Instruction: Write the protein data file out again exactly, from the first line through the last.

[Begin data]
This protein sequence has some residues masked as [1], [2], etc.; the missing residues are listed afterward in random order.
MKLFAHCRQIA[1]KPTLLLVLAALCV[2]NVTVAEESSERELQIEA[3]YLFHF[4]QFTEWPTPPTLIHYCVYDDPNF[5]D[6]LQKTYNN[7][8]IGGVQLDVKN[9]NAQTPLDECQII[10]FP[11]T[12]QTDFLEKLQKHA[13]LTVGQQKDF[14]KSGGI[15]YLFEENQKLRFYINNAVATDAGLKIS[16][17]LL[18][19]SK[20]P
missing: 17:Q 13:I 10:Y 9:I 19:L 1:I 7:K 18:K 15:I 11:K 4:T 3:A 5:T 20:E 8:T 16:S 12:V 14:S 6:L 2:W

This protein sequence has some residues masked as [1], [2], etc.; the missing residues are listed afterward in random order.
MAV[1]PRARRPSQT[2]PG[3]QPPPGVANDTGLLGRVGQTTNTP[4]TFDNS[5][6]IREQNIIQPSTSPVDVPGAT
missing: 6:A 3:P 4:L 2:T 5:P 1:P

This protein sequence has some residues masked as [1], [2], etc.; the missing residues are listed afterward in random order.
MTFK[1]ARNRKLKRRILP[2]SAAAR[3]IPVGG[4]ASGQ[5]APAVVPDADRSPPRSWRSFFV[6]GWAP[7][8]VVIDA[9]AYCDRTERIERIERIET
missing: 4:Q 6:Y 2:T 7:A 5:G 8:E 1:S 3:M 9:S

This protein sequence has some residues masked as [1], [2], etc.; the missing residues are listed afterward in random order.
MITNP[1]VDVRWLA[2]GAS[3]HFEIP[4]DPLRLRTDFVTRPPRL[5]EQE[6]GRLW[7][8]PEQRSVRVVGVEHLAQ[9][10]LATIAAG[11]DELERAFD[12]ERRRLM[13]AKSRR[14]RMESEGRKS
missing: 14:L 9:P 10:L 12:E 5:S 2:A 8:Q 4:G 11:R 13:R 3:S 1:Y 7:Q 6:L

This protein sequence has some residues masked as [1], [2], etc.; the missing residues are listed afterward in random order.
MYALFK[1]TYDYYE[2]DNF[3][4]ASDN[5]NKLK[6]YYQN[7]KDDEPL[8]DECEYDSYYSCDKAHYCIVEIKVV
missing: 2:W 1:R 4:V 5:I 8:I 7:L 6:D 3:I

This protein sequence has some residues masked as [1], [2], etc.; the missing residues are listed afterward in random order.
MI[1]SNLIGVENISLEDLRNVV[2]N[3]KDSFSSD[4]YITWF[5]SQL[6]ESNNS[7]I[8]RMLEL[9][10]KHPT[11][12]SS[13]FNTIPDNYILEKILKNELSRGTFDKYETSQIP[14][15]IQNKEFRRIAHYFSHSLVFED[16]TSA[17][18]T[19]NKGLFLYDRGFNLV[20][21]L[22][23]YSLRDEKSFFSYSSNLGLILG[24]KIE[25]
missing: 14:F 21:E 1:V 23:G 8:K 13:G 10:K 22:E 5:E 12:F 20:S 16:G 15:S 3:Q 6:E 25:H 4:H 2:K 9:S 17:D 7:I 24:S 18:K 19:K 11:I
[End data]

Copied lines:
This protein sequence has some residues masked as [1], [2], etc.; the missing residues are listed afterward in random order.
MKLFAHCRQIA[1]KPTLLLVLAALCV[2]NVTVAEESSERELQIEA[3]YLFHF[4]QFTEWPTPPTLIHYCVYDDPNF[5]D[6]LQKTYNN[7][8]IGGVQLDVKN[9]NAQTPLDECQII[10]FP[11]T[12]QTDFLEKLQKHA[13]LTVGQQKDF[14]KSGGI[15]YLFEENQKLRFYINNAVATDAGLKIS[16][17]LL[18][19]SK[20]P
missing: 17:Q 13:I 10:Y 9:I 19:L 1:I 7:K 18:K 15:I 11:K 4:T 3:A 5:T 20:E 8:T 16:S 12:V 14:S 6:L 2:W

This protein sequence has some residues masked as [1], [2], etc.; the missing residues are listed afterward in random order.
MAV[1]PRARRPSQT[2]PG[3]QPPPGVANDTGLLGRVGQTTNTP[4]TFDNS[5][6]IREQNIIQPSTSPVDVPGAT
missing: 6:A 3:P 4:L 2:T 5:P 1:P

This protein sequence has some residues masked as [1], [2], etc.; the missing residues are listed afterward in random order.
MTFK[1]ARNRKLKRRILP[2]SAAAR[3]IPVGG[4]ASGQ[5]APAVVPDADRSPPRSWRSFFV[6]GWAP[7][8]VVIDA[9]AYCDRTERIERIERIET
missing: 4:Q 6:Y 2:T 7:A 5:G 8:E 1:S 3:M 9:S

This protein sequence has some residues masked as [1], [2], etc.; the missing residues are listed afterward in random order.
MITNP[1]VDVRWLA[2]GAS[3]HFEIP[4]DPLRLRTDFVTRPPRL[5]EQE[6]GRLW[7][8]PEQRSVRVVGVEHLAQ[9][10]LATIAAG[11]DELERAFD[12]ERRRLM[13]AKSRR[14]RMESEGRKS
missing: 14:L 9:P 10:L 12:E 5:S 2:A 8:Q 4:G 11:R 13:R 3:S 1:Y 7:Q 6:L

This protein sequence has some residues masked as [1], [2], etc.; the missing residues are listed afterward in random order.
MYALFK[1]TYDYYE[2]DNF[3][4]ASDN[5]NKLK[6]YYQN[7]KDDEPL[8]DECEYDSYYSCDKAHYCIVEIKVV
missing: 2:W 1:R 4:V 5:I 8:I 7:L 6:D 3:I

This protein sequence has some residues masked as [1], [2], etc.; the missing residues are listed afterward in random order.
MI[1]SNLIGVENISLEDLRNVV[2]N[3]KDSFSSD[4]YITWF[5]SQL[6]ESNNS[7]I[8]RMLEL[9][10]KHPT[11][12]SS[13]FNTIPDNYILEKILKNELSRGTFDKYETSQIP[14][15]IQNKEFRRIAHYFSHSLVFED[16]TSA[17][18]T[19]NKGLFLYDRGFNLV[20][21]L[22][23]YSLRDEKSFFSYSSNLGLILG[24]KIE[25]
missing: 14:F 21:E 1:V 23:G 8:K 13:G 10:K 22:E 5:E 12:F 20:S 16:G 15:S 3:Q 6:E 25:H 4:H 2:K 9:S 17:D 7:I 24:S 18:K 19:K 11:I